A Commentary by John Stott
Acts 27:21-38. Paul’s three interventions.
So far in the Acts Luke has depicted Paul as the apostle to the Gentiles, the pioneer of the three missionary expeditions, the prisoner, and the defendant. Now, however, he portrays him in a different light. He is no longer an honoured apostle, but an ordinary man among men, a lonely Christian (apart from Luke himself and Aristarchus) among nearly three hundred non-Christians, who were either soldiers or prisoners or perhaps merchants or crew. Yet Paul’s God-given leadership gifts clearly emerge. ‘It is quite certain’, writes William Barclay, ‘that Paul was the most experienced traveller on board that ship.’ Even Haenchen , who scornfully dismisses Luke’s portrait of him as ‘only…a mighty superman’, concedes that Luke fails to draw our attention adequately to Paul’s expertise as a seasoned seafarer. He catalogues the apostle’s eleven voyages on the Mediterranean *before* he set sail for Rome and calculates (although he leaves us to do the addition sum!) that Paul had travelled at least 3,500 miles by sea. Yet it was more than mature experience at sea which made Paul stand out as a leader on board ship; it was his steadfast Christian faith and character.
Paul has already spoken once, when he expressed his view about where the ship should winter, but his warning was overridden (9-12). Now Luke relates his three further interventions, in each of which he issues a clear summons to the ship’s company.
a). The call to keep up their courage (27:21-26)
I am not sure that we need interpret Paul’s ‘you should have taken my advice’ as a rather cheap way of scoring a point off them (21). After all’ his minority stand had been the correct one. Perhaps they would be more respectful of his viewpoint in the future. At all events, he now had absolute confidence in what he had to say. Twice he urged them to keep up their courage (22,25). On what ground? Because none of them, he said, but only the ship, would be lost (22). How could he be so certain? Because the previous night an angel of the God to whom he belonged, and whom he served, had stood beside him (23), had told him not to be afraid, had promised that he must without fail stand trail before Caesar, and had added that God would give him (in answer to his prayers?) the lives of all his fellow passengers (24). These divine promises were the foundation of Paul’s summons to everybody to maintain their courage. For he believed God, in his character and covenant, and was convinced that he would keep his promises (25), even though first the ship would have to run aground on some island (26).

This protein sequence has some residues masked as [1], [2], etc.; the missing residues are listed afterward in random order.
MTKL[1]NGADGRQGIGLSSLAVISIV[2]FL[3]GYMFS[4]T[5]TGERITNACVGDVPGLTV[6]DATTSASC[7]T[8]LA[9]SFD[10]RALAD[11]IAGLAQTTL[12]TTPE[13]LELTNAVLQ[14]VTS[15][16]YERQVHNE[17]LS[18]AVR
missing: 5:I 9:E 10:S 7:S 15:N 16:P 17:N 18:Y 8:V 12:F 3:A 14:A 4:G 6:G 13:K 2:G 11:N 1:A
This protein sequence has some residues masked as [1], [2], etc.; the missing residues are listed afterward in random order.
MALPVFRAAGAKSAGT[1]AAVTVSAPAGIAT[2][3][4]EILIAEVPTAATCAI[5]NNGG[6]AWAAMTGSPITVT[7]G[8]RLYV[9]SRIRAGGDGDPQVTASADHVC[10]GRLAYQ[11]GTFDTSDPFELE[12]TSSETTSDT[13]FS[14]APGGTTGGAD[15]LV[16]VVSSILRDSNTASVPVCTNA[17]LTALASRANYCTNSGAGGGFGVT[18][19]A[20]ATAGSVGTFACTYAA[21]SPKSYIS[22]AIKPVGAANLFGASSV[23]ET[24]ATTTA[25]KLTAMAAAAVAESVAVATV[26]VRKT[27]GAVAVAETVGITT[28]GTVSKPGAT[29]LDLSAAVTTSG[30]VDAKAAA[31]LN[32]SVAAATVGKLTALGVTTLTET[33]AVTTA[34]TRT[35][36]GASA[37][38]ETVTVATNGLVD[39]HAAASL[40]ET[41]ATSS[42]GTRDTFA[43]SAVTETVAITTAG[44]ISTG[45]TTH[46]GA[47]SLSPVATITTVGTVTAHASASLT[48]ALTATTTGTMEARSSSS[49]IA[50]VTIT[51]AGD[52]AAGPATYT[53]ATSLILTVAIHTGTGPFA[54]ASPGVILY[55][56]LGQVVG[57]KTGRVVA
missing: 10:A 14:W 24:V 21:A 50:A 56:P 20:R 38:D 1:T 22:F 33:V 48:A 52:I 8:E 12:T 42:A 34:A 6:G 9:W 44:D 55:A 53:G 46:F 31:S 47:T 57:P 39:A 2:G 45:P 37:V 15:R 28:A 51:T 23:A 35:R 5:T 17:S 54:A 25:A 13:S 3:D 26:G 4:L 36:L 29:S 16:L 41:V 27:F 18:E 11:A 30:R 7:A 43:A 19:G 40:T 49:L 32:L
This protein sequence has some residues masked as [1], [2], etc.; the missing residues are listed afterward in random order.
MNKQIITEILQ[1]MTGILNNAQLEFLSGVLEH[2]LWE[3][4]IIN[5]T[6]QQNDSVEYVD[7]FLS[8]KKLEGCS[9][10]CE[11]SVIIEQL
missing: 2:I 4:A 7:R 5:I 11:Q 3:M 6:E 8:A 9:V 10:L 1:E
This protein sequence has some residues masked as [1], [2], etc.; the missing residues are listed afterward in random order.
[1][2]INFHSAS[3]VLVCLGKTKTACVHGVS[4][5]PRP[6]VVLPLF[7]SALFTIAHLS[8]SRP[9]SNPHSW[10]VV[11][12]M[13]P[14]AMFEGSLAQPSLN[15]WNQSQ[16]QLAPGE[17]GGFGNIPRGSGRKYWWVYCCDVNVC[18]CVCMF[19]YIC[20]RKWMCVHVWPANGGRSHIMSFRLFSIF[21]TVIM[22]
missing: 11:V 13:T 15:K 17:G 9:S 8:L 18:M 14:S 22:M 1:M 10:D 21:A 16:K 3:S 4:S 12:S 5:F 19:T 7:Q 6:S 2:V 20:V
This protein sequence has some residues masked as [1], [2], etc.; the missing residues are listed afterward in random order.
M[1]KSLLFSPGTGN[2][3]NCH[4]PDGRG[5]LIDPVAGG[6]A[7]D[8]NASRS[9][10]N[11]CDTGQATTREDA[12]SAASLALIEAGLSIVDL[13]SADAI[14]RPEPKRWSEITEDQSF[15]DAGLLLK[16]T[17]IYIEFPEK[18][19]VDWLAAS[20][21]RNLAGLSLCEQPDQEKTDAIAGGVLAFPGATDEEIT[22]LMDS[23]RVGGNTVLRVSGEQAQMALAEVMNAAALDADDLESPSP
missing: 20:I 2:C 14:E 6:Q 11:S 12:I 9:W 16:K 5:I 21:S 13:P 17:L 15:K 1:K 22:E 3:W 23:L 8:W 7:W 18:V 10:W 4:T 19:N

b). The call to stay together (27:27-32).
It was now a fortnight since the ship had been swept from the shelter of Crete and had been drifting helplessly across the Adriatic (a word which in popular ancient usage covered the whole of the east central section of the Mediterranean). But on the fourteenth night at about midnight the sailors sensed the approach of land (27), probably because they could hear the waves breaking on the shore. Calculating the direction and speed of the drifting vessel ( a necessarily imprecise procedure), Smith concluded that ‘a ship starting late in the evening from Clauda would, by midnight on the fourteenth, be less than three miles from the entrance of St.Paul’s Bay’, Malta. So the sailors took soundings, finding first one hundred and twenty fathoms, then ninety (28). Fearing rocks or a reef, they dropped four anchors from the stern, to make sure that they would hold and prayed for dawn (29). It was now, Luke tells us, that the sailors made an attempt to escape. Pretending that they wanted to drop more anchors, this time from the bow, they launched the lifeboat (30). But Paul somehow knew what was happening, ‘either by a natural sagacity, by nautical experience or by special revelation’, and said to Julius and his men: ‘*Unless these men stay with the ship, you cannot be saved*’ (31). God’s promise to give him the lives of the whole ship’s company clearly presupposed that they would stay together. So the soldiers cut the lifeboat free and let it go (32).